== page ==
Poetry, Creative Non-fiction, Short Fiction
- BA, Richard Stockton College of NJ
- MFA, Writing and Literature, Goddard College
Laura McCullough’s most recent books are Rigger Death & Hoist Another, poems (Black Lawrence Press, 2013); Ripple & Snap, micro-fiction/prose-poems about the aftermath of a public suicide; Shutters*Voices*Wind, linked monologues in the voices of women from around the globe; The Smashing House, a short fiction chapbook (ELJ Publications, 2013); and her edited anthology, The Room & the World: Essays on the Poetry of Stephen Dunn (Syracuse University Press, 2013). Her other books are Panic (winner of the Kinereth Gensler Award, Alice James Books, and a Foreword BOTYA finalist), Speech Acts (Black Lawrence Press), and What Men Want (XOXOX Press). Her second edited anthology, A Sense of Regard: Essays on Poetry and Race is forthcoming in late 2014 from University of Georgia Press.
She has been a finalist for the Brittingham and Felix Poetry Prize, the Isabella Gardner Award, and the Frost Place residency and has been awarded scholarships or fellowships from Sewanee Writers Conference, Bread Loaf Writers Conference, the Vermont Studio Center, the New Jersey State Council on the Arts, The Nebraska Summer Writers Conference, and others. Her essays, criticism, poems, creative non-fiction, and short fiction have appeared in Diode, Plume, Drunken Boat, The Georgia Review, New South, Guernica, The American Poetry Review, Green Mountains Review, Pank, The Good Men Project, The Writer’s Chronicle, Gulf Coast, Pedestal, Painted Bride Quarterly, and others. She was the founding editor of Mead: the Magazine of Literature and Libations and currently acts as an editor-at-large.
- BA, University of Nevada, Reno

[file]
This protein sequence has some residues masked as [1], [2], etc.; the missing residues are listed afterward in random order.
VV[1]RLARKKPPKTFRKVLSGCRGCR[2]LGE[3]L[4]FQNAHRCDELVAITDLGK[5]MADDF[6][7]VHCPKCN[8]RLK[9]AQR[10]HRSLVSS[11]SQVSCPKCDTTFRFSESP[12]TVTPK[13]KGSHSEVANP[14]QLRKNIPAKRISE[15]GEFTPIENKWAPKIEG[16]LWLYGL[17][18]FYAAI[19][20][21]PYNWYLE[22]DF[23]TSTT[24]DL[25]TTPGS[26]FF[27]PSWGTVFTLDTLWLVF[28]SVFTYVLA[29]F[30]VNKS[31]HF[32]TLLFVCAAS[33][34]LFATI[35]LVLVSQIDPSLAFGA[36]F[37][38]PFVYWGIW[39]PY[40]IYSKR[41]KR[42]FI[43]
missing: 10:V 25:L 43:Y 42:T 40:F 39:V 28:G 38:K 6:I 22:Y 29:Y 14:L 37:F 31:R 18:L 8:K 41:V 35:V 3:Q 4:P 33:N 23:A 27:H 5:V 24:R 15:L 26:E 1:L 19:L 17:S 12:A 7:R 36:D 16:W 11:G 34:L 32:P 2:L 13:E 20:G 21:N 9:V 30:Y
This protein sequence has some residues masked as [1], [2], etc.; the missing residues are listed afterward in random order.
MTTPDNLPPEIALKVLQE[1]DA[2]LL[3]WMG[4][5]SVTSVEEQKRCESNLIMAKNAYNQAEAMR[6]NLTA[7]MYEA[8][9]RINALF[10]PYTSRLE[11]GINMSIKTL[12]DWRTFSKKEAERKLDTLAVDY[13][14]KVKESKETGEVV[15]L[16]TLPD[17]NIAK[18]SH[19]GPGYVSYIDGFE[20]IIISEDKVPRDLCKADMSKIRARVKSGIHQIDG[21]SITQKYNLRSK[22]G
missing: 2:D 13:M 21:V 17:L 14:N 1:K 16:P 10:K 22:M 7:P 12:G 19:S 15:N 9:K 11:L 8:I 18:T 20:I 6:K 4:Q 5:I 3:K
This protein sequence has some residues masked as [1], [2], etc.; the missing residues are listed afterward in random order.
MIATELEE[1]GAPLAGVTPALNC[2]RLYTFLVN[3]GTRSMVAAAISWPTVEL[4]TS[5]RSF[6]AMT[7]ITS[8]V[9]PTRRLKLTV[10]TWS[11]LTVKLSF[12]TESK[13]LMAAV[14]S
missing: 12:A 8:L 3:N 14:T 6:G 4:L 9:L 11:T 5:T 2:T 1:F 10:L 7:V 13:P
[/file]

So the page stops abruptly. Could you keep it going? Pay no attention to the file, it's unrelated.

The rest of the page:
- MEd, University of Phoenix
Jaci has been teaching experience in the elementary classroom since 2005. She has taught several grade levels, including interventionist, and is currently a professional development trainer. Jaci has a TESL endorsement and has worked closely with Special Education students and gifted and talented students while designing classroom interventions for optimal success.
- MFA in Writing for Children and Young Adults, Vermont College of Fine Arts
- MA in Writing, Rowan University
Joe McGee is the author of the picture book, Peanut Butter & Brains (Abrams 2015), about which the Kirkus Review said “Run, don’t shamble to get this original zombie tale.” The New York Time praised it for “amusingly unit[ing] the seemingly unrelated contemporary obsessions of zombie and food,” and the Washington Post noted “Joe McGee keeps the story moving with flowing and engaging text.” Aliens and Jelly, a follow up to Peanut Butter and Brains, is scheduled for Fall 2017. Abrams will be publishing a third, as yet untitled, picture book in Fall 2018.
Joe’s writing has garnered many awards, to include the 2014 Vermont College of Fine Arts Holy Smokes! short story award, the 2013 Vermont College of Fine Arts Critical Essay award and a Vermont College of Fine Arts merit scholarship. He was the recipient of the 2012 Medallion Award for the outstanding graduate writing student at Rowan University and the winner of the 2012 Denise Gess Literary Prize for Poetry. He has been awarded 1st place honors in fiction, short story writing, YA/teen writing and poetry from the Philadelphia Writers’ Conference. His short story, Ink Soul, won 2nd place in the 2011 national Writer’s Digest genre fiction awards. Los Angeles Book Prize winner and Printz Honoree, A.S. King called Joe’s short story, Leaves of Brass, “one of the best short sorties” she ever read. National Book Award finalist and Newberrry Honor recipient, Kati Appelt, said of Joe’s short story, Tooth Fairy, that it was “one of the most authentic child’s voices” she’d ever read.